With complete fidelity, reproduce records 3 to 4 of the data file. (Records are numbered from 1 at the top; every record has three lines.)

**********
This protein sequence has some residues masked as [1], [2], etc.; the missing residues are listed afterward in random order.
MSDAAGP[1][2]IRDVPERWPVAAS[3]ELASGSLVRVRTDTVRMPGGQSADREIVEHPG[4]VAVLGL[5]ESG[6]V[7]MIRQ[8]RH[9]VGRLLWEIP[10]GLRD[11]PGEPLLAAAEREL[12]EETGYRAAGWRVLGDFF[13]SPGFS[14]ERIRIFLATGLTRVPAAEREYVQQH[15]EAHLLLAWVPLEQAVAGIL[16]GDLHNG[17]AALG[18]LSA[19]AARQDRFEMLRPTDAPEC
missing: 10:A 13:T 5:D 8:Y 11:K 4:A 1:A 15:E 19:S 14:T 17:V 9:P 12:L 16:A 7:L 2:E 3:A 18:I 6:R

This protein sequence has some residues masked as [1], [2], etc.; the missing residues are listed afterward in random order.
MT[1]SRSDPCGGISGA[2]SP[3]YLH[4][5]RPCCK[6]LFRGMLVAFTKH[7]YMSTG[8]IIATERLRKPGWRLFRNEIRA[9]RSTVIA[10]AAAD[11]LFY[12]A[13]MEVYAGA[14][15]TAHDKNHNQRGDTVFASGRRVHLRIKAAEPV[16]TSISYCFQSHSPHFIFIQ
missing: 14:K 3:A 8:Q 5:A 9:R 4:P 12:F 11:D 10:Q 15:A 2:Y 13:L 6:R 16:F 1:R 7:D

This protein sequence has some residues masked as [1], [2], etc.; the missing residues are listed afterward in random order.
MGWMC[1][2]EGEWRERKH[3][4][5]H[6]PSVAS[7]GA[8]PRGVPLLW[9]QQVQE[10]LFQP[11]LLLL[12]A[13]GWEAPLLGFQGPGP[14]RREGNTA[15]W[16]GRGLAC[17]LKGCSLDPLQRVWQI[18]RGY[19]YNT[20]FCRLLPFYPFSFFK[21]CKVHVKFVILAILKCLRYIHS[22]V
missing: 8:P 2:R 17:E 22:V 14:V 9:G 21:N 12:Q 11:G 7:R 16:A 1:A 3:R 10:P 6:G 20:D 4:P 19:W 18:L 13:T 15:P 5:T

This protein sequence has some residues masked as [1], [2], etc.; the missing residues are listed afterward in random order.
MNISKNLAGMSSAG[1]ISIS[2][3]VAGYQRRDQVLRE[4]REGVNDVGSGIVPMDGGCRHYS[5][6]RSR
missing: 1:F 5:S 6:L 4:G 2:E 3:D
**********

This protein sequence has some residues masked as [1], [2], etc.; the missing residues are listed afterward in random order.
MGWMC[1][2]EGEWRERKH[3][4][5]H[6]PSVAS[7]GA[8]PRGVPLLW[9]QQVQE[10]LFQP[11]LLLL[12]A[13]GWEAPLLGFQGPGP[14]RREGNTA[15]W[16]GRGLAC[17]LKGCSLDPLQRVWQI[18]RGY[19]YNT[20]FCRLLPFYPFSFFK[21]CKVHVKFVILAILKCLRYIHS[22]V
missing: 8:P 2:R 17:E 22:V 14:V 9:G 21:N 12:Q 11:G 7:R 16:A 1:A 3:R 10:P 6:G 20:D 4:P 19:W 18:L 13:T 15:P 5:T

This protein sequence has some residues masked as [1], [2], etc.; the missing residues are listed afterward in random order.
MNISKNLAGMSSAG[1]ISIS[2][3]VAGYQRRDQVLRE[4]REGVNDVGSGIVPMDGGCRHYS[5][6]RSR
missing: 1:F 5:S 6:L 4:G 2:E 3:D